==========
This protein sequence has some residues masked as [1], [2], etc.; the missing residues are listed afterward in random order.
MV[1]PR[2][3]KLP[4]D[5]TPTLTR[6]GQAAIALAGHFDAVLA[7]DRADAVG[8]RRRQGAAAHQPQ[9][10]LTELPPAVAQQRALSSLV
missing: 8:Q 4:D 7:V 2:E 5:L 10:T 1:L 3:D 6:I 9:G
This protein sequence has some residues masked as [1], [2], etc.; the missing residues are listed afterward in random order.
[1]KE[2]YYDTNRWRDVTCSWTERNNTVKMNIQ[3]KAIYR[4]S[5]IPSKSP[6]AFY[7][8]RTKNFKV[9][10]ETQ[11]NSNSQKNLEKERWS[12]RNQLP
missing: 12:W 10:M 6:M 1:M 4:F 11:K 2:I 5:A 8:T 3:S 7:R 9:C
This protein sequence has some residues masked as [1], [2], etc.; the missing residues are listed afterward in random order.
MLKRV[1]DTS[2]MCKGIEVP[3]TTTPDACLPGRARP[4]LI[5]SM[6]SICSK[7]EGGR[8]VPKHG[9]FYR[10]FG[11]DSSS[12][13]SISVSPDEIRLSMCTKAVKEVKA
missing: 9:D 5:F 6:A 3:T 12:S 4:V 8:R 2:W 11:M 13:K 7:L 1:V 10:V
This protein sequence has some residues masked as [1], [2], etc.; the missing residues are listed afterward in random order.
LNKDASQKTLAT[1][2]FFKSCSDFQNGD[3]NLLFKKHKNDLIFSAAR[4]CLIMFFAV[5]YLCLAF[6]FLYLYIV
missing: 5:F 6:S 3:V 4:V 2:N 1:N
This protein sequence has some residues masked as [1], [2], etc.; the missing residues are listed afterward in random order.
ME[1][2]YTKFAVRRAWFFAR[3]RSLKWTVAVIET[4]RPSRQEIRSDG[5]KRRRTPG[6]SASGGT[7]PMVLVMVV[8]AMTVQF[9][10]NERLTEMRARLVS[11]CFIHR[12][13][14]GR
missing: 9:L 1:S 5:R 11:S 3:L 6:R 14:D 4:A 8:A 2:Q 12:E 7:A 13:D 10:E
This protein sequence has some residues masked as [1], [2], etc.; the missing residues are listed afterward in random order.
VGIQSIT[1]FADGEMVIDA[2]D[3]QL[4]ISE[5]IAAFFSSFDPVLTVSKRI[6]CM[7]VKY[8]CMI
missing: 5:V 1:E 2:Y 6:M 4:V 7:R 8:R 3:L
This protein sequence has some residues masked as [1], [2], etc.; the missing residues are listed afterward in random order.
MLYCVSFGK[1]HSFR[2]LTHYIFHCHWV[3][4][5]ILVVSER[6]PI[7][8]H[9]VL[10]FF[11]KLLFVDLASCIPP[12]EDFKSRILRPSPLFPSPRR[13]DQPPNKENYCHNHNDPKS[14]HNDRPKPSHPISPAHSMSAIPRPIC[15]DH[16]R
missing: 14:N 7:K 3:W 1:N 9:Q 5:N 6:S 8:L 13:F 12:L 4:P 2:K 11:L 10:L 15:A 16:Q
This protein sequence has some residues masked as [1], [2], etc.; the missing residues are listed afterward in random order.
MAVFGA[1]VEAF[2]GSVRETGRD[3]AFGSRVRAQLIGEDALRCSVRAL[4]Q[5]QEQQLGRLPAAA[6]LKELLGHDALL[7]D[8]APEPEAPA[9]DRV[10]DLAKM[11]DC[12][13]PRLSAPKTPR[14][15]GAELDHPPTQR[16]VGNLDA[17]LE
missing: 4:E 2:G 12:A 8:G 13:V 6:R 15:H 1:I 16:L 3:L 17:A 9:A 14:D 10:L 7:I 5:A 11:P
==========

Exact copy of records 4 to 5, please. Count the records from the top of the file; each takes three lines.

This protein sequence has some residues masked as [1], [2], etc.; the missing residues are listed afterward in random order.
LNKDASQKTLAT[1][2]FFKSCSDFQNGD[3]NLLFKKHKNDLIFSAAR[4]CLIMFFAV[5]YLCLAF[6]FLYLYIV
missing: 5:F 6:S 3:V 4:V 2:N 1:N
This protein sequence has some residues masked as [1], [2], etc.; the missing residues are listed afterward in random order.
ME[1][2]YTKFAVRRAWFFAR[3]RSLKWTVAVIET[4]RPSRQEIRSDG[5]KRRRTPG[6]SASGGT[7]PMVLVMVV[8]AMTVQF[9][10]NERLTEMRARLVS[11]CFIHR[12][13][14]GR
missing: 9:L 1:S 5:R 11:S 3:L 6:R 14:D 4:A 8:A 2:Q 12:E 7:A 13:D 10:E